Head of Mexico’s Migration Institute resigns

More than 500 members of Mexico's Migration Institute have been dismissed from their posts

Head of Mexico’s Migration Institute resigns
On Friday morning, President Andrés Manuel López Obrador acknowledged that there were 68 crossing points in the Mexico-Guatemala border that had little to no protection - Photo: File photo/EL UNIVERSAL
English 14/06/2019 15:35 Ariadna García Mexico City Actualizada 15:35
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The head of Mexico’s National Migration Institute (INM), Tonatiuh Guillén López, resigned on Friday for “personal reasons”, interior ministry spokesman Hector Gandini said by telephone.

This is the third top government official to step down during López Obrador’s administration. The head of Mexico’s Social Security Institute (IMSS), Germán Martínez, resigned last month citing budget cuts that he said would harm health services for the poor.

In the same week, Josefa González Blanco, head of Mexico’s Ministry of Environment and Natural Resources (SEMARNAT) presented her resignation to the president after causing a delay to a commercial flight.

Earlier this month, U.S. President Donald Trump threatened to impose 5% tariffs on Mexican goods. However, Mexican officials were able to sign a deal with U.S. counterparts to suspend the tariffs, agreeing to take stronger measures to stem the flow of migrants crossing the U.S. border.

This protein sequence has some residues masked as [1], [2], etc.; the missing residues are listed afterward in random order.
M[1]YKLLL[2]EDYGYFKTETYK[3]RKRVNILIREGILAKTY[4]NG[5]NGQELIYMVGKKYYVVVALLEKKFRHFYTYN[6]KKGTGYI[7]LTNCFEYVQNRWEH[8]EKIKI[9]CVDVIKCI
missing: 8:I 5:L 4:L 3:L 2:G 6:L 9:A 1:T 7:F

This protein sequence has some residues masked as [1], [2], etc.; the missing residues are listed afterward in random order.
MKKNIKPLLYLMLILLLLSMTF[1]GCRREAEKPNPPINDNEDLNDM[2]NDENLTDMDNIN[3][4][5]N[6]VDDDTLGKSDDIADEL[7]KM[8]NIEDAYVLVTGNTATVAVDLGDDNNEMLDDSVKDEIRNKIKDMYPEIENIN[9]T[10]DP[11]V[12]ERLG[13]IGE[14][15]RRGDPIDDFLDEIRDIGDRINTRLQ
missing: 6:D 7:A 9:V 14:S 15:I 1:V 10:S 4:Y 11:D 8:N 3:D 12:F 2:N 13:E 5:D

On Friday morning, President Andrés Manuel López Obrador acknowledged that there were 68 crossing points in the Mexico-Guatemala border that had little to no protection, though he guaranteed that the Mexican government would work to reinforce the southern border.

Central American migrants were seen earlier in the week crossing the border in large numbers without any sort of restraint.

According to López Obrador, the current situation is a result of corruption within the National Migration Institute and customs operation centers. He reminded the press that more than 500 institute members had been dismissed from their posts.

“We are trying to put our house in order, but these things take time,” he added, confident that the National Guard could handle the “emergency” at the border.

The National Migration Institute informed earlier this week that 76 people of Cuban origin who had been staying in Mexico irregularly were deported back to their home country.

The operation was conducted in cooperation with the Cuban Consulate, in compliance with standard migration procedures.
 

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